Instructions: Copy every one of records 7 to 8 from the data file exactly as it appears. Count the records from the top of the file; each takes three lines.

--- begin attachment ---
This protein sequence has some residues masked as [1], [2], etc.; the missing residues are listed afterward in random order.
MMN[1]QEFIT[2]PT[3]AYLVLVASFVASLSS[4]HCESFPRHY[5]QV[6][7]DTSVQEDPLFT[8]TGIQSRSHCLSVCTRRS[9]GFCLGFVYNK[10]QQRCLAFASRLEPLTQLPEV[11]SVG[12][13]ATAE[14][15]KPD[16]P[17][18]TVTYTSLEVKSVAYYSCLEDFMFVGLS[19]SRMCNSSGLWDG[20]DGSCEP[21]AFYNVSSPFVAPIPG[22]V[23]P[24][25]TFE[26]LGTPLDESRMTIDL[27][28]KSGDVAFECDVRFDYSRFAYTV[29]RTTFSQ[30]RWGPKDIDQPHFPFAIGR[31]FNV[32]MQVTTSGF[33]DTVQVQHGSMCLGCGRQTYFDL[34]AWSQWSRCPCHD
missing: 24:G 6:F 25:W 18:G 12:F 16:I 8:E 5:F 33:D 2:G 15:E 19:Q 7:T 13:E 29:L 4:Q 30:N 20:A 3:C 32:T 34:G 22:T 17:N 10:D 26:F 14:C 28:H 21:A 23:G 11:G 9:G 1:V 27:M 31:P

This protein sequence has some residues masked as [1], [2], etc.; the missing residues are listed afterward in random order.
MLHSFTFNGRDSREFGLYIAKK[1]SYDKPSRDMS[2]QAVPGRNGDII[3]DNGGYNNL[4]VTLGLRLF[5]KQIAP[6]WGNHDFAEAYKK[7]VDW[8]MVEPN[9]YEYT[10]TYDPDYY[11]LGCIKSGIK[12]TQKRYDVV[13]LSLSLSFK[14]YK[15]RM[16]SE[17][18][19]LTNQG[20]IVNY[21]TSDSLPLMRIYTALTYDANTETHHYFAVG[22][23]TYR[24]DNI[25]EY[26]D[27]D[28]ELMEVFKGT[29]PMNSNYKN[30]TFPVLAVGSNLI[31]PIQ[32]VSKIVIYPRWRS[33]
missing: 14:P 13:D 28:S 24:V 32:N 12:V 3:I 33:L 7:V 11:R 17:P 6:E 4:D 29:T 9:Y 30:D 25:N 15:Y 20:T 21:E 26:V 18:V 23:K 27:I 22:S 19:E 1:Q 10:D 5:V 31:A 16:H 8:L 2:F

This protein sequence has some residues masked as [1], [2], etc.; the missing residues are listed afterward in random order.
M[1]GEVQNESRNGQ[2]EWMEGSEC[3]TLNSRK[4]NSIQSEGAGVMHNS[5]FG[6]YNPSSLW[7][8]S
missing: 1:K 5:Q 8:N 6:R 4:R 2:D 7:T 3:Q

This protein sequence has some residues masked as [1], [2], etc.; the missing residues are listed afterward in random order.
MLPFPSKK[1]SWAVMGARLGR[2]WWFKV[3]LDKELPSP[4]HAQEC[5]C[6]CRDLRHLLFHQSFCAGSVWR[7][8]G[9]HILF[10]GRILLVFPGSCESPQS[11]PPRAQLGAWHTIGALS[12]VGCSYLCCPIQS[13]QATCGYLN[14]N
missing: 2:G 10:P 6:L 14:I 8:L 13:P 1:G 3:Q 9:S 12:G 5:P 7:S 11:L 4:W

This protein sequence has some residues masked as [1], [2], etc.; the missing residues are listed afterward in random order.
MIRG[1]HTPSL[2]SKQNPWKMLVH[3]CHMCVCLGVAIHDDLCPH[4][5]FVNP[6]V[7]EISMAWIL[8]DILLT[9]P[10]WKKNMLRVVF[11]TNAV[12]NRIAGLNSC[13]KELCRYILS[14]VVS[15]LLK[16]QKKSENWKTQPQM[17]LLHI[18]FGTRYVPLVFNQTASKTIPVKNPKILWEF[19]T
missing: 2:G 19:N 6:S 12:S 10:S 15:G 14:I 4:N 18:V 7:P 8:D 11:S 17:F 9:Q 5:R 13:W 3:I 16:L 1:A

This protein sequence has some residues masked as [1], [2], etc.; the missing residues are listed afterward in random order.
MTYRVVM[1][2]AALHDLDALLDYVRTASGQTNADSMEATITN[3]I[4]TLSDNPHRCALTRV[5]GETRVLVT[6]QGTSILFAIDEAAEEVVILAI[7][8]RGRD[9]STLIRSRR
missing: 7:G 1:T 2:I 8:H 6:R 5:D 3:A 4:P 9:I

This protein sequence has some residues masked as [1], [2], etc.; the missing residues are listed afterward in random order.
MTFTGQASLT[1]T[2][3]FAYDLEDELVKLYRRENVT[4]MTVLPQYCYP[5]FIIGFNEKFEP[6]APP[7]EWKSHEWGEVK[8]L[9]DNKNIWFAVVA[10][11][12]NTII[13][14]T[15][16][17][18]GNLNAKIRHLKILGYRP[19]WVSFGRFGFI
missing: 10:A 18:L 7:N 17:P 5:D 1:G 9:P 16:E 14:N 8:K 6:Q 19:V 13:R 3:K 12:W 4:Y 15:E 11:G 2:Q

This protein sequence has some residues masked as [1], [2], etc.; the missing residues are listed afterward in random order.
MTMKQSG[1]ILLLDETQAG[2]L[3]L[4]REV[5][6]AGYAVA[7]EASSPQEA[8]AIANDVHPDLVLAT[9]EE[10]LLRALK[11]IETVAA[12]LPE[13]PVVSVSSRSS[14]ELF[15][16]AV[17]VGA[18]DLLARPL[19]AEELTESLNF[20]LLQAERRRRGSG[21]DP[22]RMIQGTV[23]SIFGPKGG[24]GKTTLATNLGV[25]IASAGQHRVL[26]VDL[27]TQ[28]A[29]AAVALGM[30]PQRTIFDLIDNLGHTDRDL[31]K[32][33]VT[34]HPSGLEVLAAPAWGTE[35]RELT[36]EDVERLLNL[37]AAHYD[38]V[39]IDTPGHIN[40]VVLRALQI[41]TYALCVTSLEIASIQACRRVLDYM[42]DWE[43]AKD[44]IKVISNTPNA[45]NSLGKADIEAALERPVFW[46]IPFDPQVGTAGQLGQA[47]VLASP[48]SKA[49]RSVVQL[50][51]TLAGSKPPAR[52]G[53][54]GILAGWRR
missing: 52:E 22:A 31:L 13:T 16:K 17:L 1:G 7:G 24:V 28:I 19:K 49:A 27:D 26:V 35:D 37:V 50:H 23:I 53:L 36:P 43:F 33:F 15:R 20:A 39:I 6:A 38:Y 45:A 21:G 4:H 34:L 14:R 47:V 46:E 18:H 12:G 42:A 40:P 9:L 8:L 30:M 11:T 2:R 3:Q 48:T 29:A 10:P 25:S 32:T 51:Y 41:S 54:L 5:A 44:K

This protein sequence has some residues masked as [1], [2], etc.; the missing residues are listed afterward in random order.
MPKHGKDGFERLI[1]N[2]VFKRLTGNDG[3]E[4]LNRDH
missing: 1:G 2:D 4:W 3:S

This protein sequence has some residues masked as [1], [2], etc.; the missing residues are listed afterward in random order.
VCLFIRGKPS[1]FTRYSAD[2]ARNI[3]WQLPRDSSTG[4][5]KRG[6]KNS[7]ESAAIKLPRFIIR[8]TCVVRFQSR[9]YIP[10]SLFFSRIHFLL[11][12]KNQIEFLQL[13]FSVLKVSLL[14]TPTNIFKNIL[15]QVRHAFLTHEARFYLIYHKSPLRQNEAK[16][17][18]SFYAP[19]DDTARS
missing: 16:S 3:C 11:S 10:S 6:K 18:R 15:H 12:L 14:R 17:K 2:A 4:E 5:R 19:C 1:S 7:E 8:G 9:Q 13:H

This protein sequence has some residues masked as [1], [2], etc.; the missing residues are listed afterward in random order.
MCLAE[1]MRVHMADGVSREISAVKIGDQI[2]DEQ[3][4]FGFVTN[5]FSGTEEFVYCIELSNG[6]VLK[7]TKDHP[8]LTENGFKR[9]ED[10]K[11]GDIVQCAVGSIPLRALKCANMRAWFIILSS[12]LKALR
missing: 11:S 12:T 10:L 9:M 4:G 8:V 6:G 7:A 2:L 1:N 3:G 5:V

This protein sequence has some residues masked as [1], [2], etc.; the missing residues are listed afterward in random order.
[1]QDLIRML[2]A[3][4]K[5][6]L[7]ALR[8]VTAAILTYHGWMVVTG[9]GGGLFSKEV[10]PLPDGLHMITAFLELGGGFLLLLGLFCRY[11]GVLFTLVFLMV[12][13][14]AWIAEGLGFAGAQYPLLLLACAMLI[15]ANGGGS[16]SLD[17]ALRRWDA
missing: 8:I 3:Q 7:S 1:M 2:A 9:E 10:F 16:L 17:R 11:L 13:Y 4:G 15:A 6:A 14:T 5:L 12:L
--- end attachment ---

This protein sequence has some residues masked as [1], [2], etc.; the missing residues are listed afterward in random order.
MTFTGQASLT[1]T[2][3]FAYDLEDELVKLYRRENVT[4]MTVLPQYCYP[5]FIIGFNEKFEP[6]APP[7]EWKSHEWGEVK[8]L[9]DNKNIWFAVVA[10][11][12]NTII[13][14]T[15][16][17][18]GNLNAKIRHLKILGYRP[19]WVSFGRFGFI
missing: 10:A 18:L 7:N 17:P 5:D 1:G 9:P 16:E 14:N 8:K 6:Q 19:V 13:R 3:K 12:W 4:Y 15:E 11:G 2:Q

This protein sequence has some residues masked as [1], [2], etc.; the missing residues are listed afterward in random order.
MTMKQSG[1]ILLLDETQAG[2]L[3]L[4]REV[5][6]AGYAVA[7]EASSPQEA[8]AIANDVHPDLVLAT[9]EE[10]LLRALK[11]IETVAA[12]LPE[13]PVVSVSSRSS[14]ELF[15][16]AV[17]VGA[18]DLLARPL[19]AEELTESLNF[20]LLQAERRRRGSG[21]DP[22]RMIQGTV[23]SIFGPKGG[24]GKTTLATNLGV[25]IASAGQHRVL[26]VDL[27]TQ[28]A[29]AAVALGM[30]PQRTIFDLIDNLGHTDRDL[31]K[32][33]VT[34]HPSGLEVLAAPAWGTE[35]RELT[36]EDVERLLNL[37]AAHYD[38]V[39]IDTPGHIN[40]VVLRALQI[41]TYALCVTSLEIASIQACRRVLDYM[42]DWE[43]AKD[44]IKVISNTPNA[45]NSLGKADIEAALERPVFW[46]IPFDPQVGTAGQLGQA[47]VLASP[48]SKA[49]RSVVQL[50][51]TLAGSKPPAR[52]G[53][54]GILAGWRR
missing: 52:E 22:A 31:L 13:T 16:K 17:L 1:G 7:G 24:V 28:I 19:K 49:A 27:D 26:V 35:D 37:V 50:H 23:I 53:L 36:P 43:F 33:F 15:R 20:A 39:I 6:A 38:Y 45:A 21:G 4:H 34:L 14:R 47:V 46:E 18:H 12:G 42:A 40:P 9:L 8:L 30:M 11:T 2:R 3:Q 48:T 29:A 10:P 25:S 32:T 51:Y 41:S 54:L 5:A 44:K